Neil Kinnock MP is there. He’s the Labour spokesman on education and carries with him a little notebook, pages scrawled with figures and notes. Gleefully he unearths some figures he’d given to Paul Foot about Heinz beans’ current ad campaign – buy Heinz products, collect the labels and you can exchange them for new equipment for your school. For 86,000 labels you can buy a video recorder and camera set. Kinnock did some quick sums, searched in his little book and came up with the triumphant result ‘That’s £21,000 for a video set-up.’

Glenda Jackson was also there – nice, friendly, open and quite unaffected. There’s a small video film made by the organisation, which typifies all their problems. Full of good intentions, but hopelessly over-serious in presentation. Not a smile in it. Just a dose of current sociological jargon. And this is all about play. I said I would be prepared to help their next video presentation. Glenda J agreed too – so they could have quite a cast!

Had to rush away at 12.30 to get to a Python meeting.

A successful read-through. Eric has written a classic – ‘The liberal Family’. GC has made some progress and Terry is very anxious to show Graham his penis. It has some deficiency which he is worried about.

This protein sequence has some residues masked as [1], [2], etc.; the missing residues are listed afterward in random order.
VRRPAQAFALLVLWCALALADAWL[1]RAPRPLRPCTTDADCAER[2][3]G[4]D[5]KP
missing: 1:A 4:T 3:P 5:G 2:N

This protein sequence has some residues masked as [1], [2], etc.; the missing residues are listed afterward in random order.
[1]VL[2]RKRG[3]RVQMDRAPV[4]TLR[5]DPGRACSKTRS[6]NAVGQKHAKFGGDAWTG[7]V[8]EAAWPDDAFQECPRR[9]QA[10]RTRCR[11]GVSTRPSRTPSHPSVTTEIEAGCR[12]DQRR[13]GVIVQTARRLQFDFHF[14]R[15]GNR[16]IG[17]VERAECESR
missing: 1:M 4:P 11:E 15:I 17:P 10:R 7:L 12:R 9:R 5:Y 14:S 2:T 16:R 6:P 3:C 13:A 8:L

Tuesday, December 2nd

Today we sit and stare at the board on the wall on which cards bearing the names of sketches have been hopefully pinned. Graham muses rather distantly and Terry and I sputter on. But around lunchtime it dies. We only have a working lunch – sandwiches on the table – and afterwards Eric, who has been in one of his silent spells, suddenly galvanises us all into working out a story.

The end of the world, 6,000 AD, the bomber with the Ultimate Weapon, all disappear and we build on the one constant of the month – the working-class family sketch of mine, a fabric of a story about – guess what? – three brothers of the Forbes-Bayter family and the rise to fame, wealth and power of Trevor from obscure working-class origins to become Prime Minister just as the final nuclear war breaks out.

It’s all in place by five o’clock, but I feel quite drained of energy as the room empties. I can hardly believe that after all this work and discussion we have come around to a ‘Ripping Yarn’ which Terry and I could have written in a fortnight on our own.

I find curious solace in talking to a reporter from a Boston, US, radio station. Anne revives me with a scotch and I quite enjoy answering questions from this perky little guy like ‘Do you think Britain’s really finished?’

Wednesday, December 3rd

I have to say as we meet that I do think the family story we worked out yesterday was a soft option and that the End of the World and the 90-minute countdown remains for me a much more striking idea and a more thoughtful subject altogether. There is no disagreement here and for a while it seems that we have two films. A ‘Yarn’ and an ‘Apocalypse’. Terry J loves the idea of making two films at the same time and showing them at cinemas on alternate nights – Monty Python’s two new films.

Friday, December 5th

To EuroAtlantic for the six o’clock Python meeting. Denis O’B has stage-managed the encounter quite carefully. There is an air of calculated informality and there are delicious Indian titbits to disarm us to start with – ‘No meat in any of them,’ Denis assures us, with a significant look at Eric.